Codex Gamicus

Team fortress logo.jpg

The Team Fortress series is a series of class-based first-person shooter video games, originally developed by Robin Walker, John Cook, and Ian Caughley. Team Fortress was originally developed as a mod of the game Quake, until the rights were purchased by Valve Software. So far, the series spans a total of 20 years, and features 3 official games, as well as dozens of unofficial versions created as mods of other games.

Team Fortress[]

The original Team Fortress, also known as Quake Team Fortress, was developed by John Cook, Robin Walker, and Ian Caughley in 1996 as a modification of the FPS game Quake. Team Fortress introduced the games class based system, with all 9 original classes developed and released gradually through updates over the course of 1996 and 97.

Team Fortress Classic[]

Valve Software, a then-popular video game development company after the release of their first award winning title Half-Life, saw the popularity of the series and requested that John Cook and Robin Walker to recreate the game on their personal GoldSrc Engine, for a store release. Walker and Cook accepted, and the game was released as Team Fortress Classic in stores in 1999 to popular success. The game was well received and featured new weapons, levels, and updated graphics and servers. The series helped propel Valve into it's status as a popular multi-successful title company, and gave them a great foot in the multiplayer video game market.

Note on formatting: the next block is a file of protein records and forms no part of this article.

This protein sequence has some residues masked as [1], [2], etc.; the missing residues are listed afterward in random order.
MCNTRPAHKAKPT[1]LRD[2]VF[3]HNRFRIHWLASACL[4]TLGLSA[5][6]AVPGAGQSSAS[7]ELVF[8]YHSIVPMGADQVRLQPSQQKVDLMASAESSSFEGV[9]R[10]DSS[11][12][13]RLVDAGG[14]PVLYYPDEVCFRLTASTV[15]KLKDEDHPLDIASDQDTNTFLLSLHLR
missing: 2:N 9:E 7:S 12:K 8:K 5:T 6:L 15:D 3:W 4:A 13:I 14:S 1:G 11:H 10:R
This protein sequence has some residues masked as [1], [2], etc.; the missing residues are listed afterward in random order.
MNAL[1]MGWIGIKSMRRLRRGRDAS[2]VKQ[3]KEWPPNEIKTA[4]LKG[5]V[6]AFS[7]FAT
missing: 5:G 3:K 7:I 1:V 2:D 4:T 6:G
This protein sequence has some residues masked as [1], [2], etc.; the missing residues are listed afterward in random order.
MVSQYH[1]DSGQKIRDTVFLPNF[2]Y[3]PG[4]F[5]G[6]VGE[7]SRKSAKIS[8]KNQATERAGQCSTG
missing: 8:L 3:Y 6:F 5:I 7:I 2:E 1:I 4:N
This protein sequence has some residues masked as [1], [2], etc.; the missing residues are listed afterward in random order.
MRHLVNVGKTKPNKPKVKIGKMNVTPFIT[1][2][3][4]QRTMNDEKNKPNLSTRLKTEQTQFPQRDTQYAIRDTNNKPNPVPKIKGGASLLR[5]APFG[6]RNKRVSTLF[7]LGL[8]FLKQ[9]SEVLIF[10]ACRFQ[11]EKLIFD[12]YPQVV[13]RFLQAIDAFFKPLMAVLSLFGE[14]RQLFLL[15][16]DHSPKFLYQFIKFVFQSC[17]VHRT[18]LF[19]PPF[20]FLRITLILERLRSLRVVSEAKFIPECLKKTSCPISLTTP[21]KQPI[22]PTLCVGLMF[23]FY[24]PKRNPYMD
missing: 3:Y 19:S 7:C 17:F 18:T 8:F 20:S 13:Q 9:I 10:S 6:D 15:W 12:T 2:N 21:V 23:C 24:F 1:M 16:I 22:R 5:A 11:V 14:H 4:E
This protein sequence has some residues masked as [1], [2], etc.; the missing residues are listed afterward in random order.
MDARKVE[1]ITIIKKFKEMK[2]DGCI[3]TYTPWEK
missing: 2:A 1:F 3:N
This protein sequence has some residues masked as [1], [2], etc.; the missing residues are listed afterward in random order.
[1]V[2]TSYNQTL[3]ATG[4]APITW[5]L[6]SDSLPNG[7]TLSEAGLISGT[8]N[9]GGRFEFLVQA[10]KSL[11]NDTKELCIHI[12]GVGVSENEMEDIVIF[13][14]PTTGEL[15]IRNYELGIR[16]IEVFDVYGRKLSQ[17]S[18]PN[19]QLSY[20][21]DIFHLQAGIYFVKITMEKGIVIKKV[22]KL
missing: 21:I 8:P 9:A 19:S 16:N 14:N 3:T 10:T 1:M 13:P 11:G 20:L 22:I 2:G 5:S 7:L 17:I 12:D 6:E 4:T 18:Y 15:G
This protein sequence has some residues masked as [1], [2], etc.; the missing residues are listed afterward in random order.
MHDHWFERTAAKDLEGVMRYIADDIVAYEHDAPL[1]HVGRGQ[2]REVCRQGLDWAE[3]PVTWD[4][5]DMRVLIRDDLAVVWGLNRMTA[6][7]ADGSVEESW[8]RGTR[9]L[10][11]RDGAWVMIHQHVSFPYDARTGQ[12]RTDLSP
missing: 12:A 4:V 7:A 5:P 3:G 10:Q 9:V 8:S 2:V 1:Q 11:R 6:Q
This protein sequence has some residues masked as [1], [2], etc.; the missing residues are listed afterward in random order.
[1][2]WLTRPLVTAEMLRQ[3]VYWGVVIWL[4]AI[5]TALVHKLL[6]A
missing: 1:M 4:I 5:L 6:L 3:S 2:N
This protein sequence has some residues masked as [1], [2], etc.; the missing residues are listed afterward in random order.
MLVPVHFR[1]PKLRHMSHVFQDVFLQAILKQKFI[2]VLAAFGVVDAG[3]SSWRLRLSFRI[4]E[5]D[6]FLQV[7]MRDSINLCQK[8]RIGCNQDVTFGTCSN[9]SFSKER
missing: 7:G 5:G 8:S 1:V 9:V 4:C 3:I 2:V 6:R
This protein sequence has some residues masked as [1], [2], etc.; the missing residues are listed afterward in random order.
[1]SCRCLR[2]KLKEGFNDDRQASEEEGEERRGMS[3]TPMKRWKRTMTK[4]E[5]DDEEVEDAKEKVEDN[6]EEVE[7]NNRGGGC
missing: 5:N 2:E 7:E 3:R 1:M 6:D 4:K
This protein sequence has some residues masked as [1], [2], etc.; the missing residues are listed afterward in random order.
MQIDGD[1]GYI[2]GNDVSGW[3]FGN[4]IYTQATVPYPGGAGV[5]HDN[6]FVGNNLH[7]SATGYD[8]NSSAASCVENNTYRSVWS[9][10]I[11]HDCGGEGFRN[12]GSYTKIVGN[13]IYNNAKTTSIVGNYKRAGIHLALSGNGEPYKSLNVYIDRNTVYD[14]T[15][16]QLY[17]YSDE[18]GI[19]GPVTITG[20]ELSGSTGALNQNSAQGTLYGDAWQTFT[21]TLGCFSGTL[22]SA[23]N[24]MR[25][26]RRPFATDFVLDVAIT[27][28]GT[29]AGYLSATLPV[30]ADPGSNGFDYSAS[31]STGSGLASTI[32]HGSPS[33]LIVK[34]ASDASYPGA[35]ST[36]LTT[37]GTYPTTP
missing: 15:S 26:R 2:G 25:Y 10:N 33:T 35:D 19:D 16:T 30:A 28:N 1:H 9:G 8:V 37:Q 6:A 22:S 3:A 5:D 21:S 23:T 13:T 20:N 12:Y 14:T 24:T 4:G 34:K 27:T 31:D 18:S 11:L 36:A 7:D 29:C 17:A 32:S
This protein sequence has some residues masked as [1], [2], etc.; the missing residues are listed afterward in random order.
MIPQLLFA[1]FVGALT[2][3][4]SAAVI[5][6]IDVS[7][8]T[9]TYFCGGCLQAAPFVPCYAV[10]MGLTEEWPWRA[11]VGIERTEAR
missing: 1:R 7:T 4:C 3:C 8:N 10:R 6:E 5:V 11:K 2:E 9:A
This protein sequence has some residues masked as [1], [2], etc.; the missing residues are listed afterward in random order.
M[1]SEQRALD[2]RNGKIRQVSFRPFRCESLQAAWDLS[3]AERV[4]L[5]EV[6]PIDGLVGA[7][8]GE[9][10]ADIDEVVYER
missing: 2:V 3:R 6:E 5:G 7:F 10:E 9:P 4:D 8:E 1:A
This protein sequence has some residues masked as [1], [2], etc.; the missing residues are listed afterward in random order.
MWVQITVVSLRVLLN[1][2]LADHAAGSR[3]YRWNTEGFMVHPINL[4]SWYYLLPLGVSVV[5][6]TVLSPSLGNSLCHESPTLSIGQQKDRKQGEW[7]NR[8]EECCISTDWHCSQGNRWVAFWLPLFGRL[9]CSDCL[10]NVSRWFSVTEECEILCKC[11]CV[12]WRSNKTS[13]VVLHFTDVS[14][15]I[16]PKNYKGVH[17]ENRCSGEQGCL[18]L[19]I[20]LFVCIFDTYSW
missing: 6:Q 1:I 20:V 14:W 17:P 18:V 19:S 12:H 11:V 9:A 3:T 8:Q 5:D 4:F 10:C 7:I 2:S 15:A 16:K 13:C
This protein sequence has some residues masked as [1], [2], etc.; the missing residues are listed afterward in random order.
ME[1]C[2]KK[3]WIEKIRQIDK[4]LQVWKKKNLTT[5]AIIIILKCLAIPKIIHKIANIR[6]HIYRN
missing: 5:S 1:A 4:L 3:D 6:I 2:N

Team Fortress 2[]

After the success of Team Fortress Classic, Valve set out to create a sequel just a few years later. However, due to Valve's juggling of other development projects such as the Half-Life series, and their Steam digital distribution service, as well as a general misunderstanding of where to take the series and what to do for the new title, led the series into a rough nine-year gap between Team Fortress Classic and Team Fortress 2.

Finally, in 2007, Team Fortress 2 was released in a compilation with three other Valve debut titles in The Orange Box for the Xbox 360 and PlayStation 3. Although fans were confused with the games' choice of graphics, the game was a ultimately a success, and was well received by gamers and critics alike. Team Fortress 2 was later released as a stand-alone title for PC a year later, where the game achieved resounding success.

Team Fortress 2 on PC featured countless improvements over the version shipped with The Orange Box, with new guns and a trading system. One of Team Fortress 2's most successful additions was its in-game digital store, where players could purchase in-game items with real money, released a year after it's original release. The game holds the title of best-selling game on the Steam network[citation needed]. Due to the game's in-game store being so profitable to Valve, Team Fortress 2 became free-to-play in 2012.